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School district earns an ‘A’ for energy savings

If energy efficiency could be graded, Alexandria School District 206 would definitely earn an A.

After a host of energy improvements made to Discovery Middle School (DMS), the school’s energy use was cut by 45 percent.

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From 2010 to 2012, natural gas consumption decreased by 45 percent and electric use decreased 39 percent.

Compared to 2010 performance, the school district saved about $220,000 in 2011 and 2012, according to the state’s B3 Benchmark data.

“It’s a huge deal and certainly opened our eyes of the possibilities to cut expenditures and become more energy efficient in the process,” noted Trevor Peterson, District 206’s director of business services.

FOUR SCHOOLS GETENERGY STAR RATING The Minnesota Department of Commerce recently recognized District 206 for its energy efforts and announced four of the district’s 10 schools (Lincoln Elementary School, Discovery Middle School, Woodland Elementary School and Garfield Elementary School) have an ENERGY STAR rating above 75.

That rating indicates the facility performs better than at least 75 percent of similar buildings nationwide. The DMS improvements and success were recently spotlighted in the state’s Department of Commerce blog.

HOW DID THEY DO IT? Specifically, at DMS, energy efficiency improvements were made to lighting, entrance door replacement and the heating, ventilation and air conditioning systems.

Peterson said the installation of a “shoulder season” high-efficiency boiler likely has the most impact.

“[DMS’s] main boiler system that provides heat to the school has much more capacity than is necessary during the spring and fall seasons when a little heat to take the edge off is all that is required. These boilers are either on or off, and having them run during these ‘shoulder’ times of the year is more wasteful than it needs to be.

“By installing modern, high efficiency boilers, the amount of energy necessary to heat during these times of the year is dramatically reduced and the large main boilers are saved for the more hearty times of Minnesota winters,” he said. DMS isn’t the only success story. Extensive upgrades were also made to Lincoln Elementary School; air quality improvements were the focus there.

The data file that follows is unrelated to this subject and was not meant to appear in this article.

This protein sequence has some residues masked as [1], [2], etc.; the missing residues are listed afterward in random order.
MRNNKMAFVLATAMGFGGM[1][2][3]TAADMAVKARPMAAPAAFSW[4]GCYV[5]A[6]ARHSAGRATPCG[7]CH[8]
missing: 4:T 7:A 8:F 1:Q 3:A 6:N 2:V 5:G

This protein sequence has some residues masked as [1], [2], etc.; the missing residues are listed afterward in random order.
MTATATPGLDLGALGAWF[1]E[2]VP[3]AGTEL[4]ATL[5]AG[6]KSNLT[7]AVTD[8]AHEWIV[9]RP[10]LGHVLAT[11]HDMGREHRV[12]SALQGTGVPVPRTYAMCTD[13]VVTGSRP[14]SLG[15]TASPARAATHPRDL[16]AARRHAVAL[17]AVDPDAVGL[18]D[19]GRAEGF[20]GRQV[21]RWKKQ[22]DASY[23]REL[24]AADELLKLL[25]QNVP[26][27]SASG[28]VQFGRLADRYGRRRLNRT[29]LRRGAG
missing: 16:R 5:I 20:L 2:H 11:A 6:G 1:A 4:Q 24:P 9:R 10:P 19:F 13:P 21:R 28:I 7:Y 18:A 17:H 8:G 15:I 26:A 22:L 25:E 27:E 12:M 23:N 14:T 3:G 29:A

“While the district is still seeing a slight decrease in energy costs at Lincoln Elementary, that project produced the most noticeable differences for the occupants, and we continue to hear the compliments about how much difference both of these projects made,” Peterson said.

FUNDING IMPROVEMENTS, REAL SAVINGS The school district received grant funding for lighting upgrades and building envelope improvements that provided the seed money to capitalize on broader energy savings measures, Peterson said.

“The bulk of the financing comes from the board approving a long-term debt structure with a mixture of levy funding and borrowing against the district’s deferred maintenance funding to repay over an extended period of time,” he explained.

“The district realizes that one of the most impactful energy saving opportunities lie in our public buildings. If we do things right, like we did with the renovations at Discovery and Lincoln, as well as the construction of sustainable buildings with Woodland and the new high school, there is the equivalent of many power plants worth of energy savings that can be realized by making improvements to these buildings.”

For example, the lighting and entrance door upgrades at DMS cost about $116,000; those improvements are reportedly projected to pay for themselves via energy savings in about seven years.

LOOKING AHEAD Peterson said, “We feel there is potential for more extensive work at various buildings next summer, but we are still processing those ideas to see if that becomes reality or not.”

The DMS energy improvement project is reportedly part of a larger goal of the district to recognize there is a responsibility to upgrade and maintain existing district buildings.

Peterson said, “We owe it to the residents that support the district to get the most useful life out of our assets and operate them in the most energy efficient manner.”

Amy Chaffins

Amy Chaffins is a journalist working for the Echo Press newspaper in Alexandria, Minnesota.

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